‘A very isolated case’

‘A very isolated case’ was the way the Philippine National Police and the Palace characterized the kidnapping of a Filipina employee and three foreign tourists in Samal Island in Davao del Norte last Sept. 21.

The Palace again used the same phrase to describe the killing of a barangay captain in Nueva Ecija last Sept. 24. The kidnapping of those four in Samal Island by the Abu Sayyaf is a big blow to the country’s image considering that the Asia- Pacific Economic Cooperation meeting is going to be hosted by us this November.

It will also surely set back our struggling tourism industry. With such incidents, it becomes doubly hard to lure foreign tourists to our shores. It simply is not safe for them. Our hosting the APEC is maybe the reason why the countries that routinely issue travel advisories to their citizens every time a kidnapping takes place in Mindanao have not issued one. Perhaps the United States, the United Kingdom and Australia do not like to embarrass us too much with the Apec meeting barely a month away.

The Abu Sayyaf has over the years been embarrassing the country in the eyes of the international community. They seem to be able to conduct raids here and Malaysia anytime they want and the country seems unable to do anything about it. The Armed Forces and the PNP are so helpless that the countries of the three kidnapped foreign tourists contacted Mayor Rodrigo Duterte for help instead of going to the Secretary of Defense. Canada and Norway seem to have more faith in the good mayor than our Police and Defense establishments.

This criminal and terrorist group which according to government estimation number less than 400 people continue to run circles over our vaunted AFP and PNP. If our government cannot crush the Abu Sayyaf, how can it defend the territorial integrity of the country against foreign aggression? If the Abu Sayyaf can conduct a raid in Samal Island which is far from their comfort zones of Sulu and Tawi-Tawi, then the ASG must also be getting bolder. Maybe next time, they will raid Boracay which is full of foreign tourists. What will happen then? Will it still be a “very isolated” incident?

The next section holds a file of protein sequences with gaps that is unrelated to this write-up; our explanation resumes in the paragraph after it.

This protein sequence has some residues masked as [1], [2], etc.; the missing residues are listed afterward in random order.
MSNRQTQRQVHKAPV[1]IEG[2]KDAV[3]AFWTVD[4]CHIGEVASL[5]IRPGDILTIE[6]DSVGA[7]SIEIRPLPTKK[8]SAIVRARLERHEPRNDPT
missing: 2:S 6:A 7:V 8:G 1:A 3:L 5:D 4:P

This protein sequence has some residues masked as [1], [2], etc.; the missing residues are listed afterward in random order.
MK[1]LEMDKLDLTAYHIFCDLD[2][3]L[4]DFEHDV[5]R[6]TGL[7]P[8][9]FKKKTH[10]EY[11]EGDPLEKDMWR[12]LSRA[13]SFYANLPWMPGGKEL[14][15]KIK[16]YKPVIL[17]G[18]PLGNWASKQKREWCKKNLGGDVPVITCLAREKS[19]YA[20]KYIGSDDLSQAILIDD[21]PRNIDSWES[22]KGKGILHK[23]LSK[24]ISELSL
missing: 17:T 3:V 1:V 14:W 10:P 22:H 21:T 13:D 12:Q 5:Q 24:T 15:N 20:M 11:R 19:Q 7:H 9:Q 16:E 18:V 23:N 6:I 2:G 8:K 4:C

In planning for the Apec meeting, those in charge and our security services should have conducted pre-emptive operations precisely to deter raids like the kidnapping by the Abu Sayyaf in Samal Island. Our security services know the capability of the Abu Sayyaf yet no show of force was demonstrated. This possibility should have been anticipated by the government but failed to do so.

The Samal raid was not the first nor will it will be the last that the Abu Sayyaf will undertake. It is time that the government provide adequate resources to neutralize the group once and for all. Otherwise, the group will always make a mockery of our inability to stop their terrorists and criminal activities. To the Abu Sayyaf group, kidnapping is a backyard industry similar to the Somali pirates. Their last operation was the kidnapping of two Germans in April of 2014 where the group was able to get a ransom of more than P200 million. Maybe that money has run out so another kidnapping operation was mounted.

That they are able to do it so easily is also an indication of their disdain of our government forces. Question:  Why is the Abu Sayyaf Group allowed to have control over a piece of territory like the MNLF in the tiny island of Sulu? If the government cannot even maintain control over its so-called sovereign territory by allowing terrorists and criminal groups like the ASG to operate with impurity then there is something terribly wrong with this government.

The kidnapping in Samal Island also in a way gives us a bird’s eye view of the state of criminality in this country. We often read media reports that crime has been going down over the years. Yet, if we ask ordinary people on the street if they feel safer, we often get a negative response.

If crime indeed has been going down over these many years, it stands to reason that there must be a feeling of universal safety throughout the country. This, however, is not true because crime reporting by the police has not been transparent and accurate up to this time. Just scan the daily papers and open your television sets and count the number of people getting killed and other crimes being committed on a daily basis and this gives the public a better picture of the true state of criminality prevailing in the country today.

Another indicator of a worsening crime situation is when the private security industry is thriving because businesses and families feel the need to hire security guards. There has to be honesty in crime reporting and PNP Chief Ric Marquez has the chance and opportunity to fix this broken system by starting from scratch and reform the system. This way, the PNP can provide the public with the real crime situation rather than continue sanitizing the reports to make the picture look better than the actual condition. This was in fact attempted a few years ago but was discontinued when the crime volume went in excess of one million. But the Police has no better option. It must explain and have more trust in the people that they serve. The figures will be shocking at first but it is better to be transparent than continue this farce of reporting an improving crime situation when in fact the opposite is true.

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